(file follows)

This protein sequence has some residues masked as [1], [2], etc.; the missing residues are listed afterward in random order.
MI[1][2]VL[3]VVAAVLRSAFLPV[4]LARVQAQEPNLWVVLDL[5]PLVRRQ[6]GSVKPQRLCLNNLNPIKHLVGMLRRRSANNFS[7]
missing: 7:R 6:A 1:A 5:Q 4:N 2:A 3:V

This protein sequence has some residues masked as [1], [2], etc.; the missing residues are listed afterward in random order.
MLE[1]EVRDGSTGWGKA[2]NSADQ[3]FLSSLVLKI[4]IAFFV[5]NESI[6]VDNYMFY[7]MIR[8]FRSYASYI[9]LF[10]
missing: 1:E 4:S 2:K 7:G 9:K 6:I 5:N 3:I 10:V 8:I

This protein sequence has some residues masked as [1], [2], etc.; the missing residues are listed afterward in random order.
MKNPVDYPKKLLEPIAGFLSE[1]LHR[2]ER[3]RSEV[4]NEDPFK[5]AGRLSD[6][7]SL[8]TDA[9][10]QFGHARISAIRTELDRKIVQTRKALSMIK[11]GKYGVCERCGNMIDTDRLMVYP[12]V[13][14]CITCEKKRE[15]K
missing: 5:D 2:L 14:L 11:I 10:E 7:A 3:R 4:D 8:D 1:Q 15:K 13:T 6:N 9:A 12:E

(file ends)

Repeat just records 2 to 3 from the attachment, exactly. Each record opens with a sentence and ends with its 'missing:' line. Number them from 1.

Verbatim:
This protein sequence has some residues masked as [1], [2], etc.; the missing residues are listed afterward in random order.
MLE[1]EVRDGSTGWGKA[2]NSADQ[3]FLSSLVLKI[4]IAFFV[5]NESI[6]VDNYMFY[7]MIR[8]FRSYASYI[9]LF[10]
missing: 1:E 4:S 2:K 7:G 9:K 6:I 5:N 3:I 10:V 8:I

This protein sequence has some residues masked as [1], [2], etc.; the missing residues are listed afterward in random order.
MKNPVDYPKKLLEPIAGFLSE[1]LHR[2]ER[3]RSEV[4]NEDPFK[5]AGRLSD[6][7]SL[8]TDA[9][10]QFGHARISAIRTELDRKIVQTRKALSMIK[11]GKYGVCERCGNMIDTDRLMVYP[12]V[13][14]CITCEKKRE[15]K
missing: 5:D 2:L 14:L 11:I 10:E 7:A 3:R 4:D 8:D 1:Q 15:K 13:T 6:N 9:A 12:E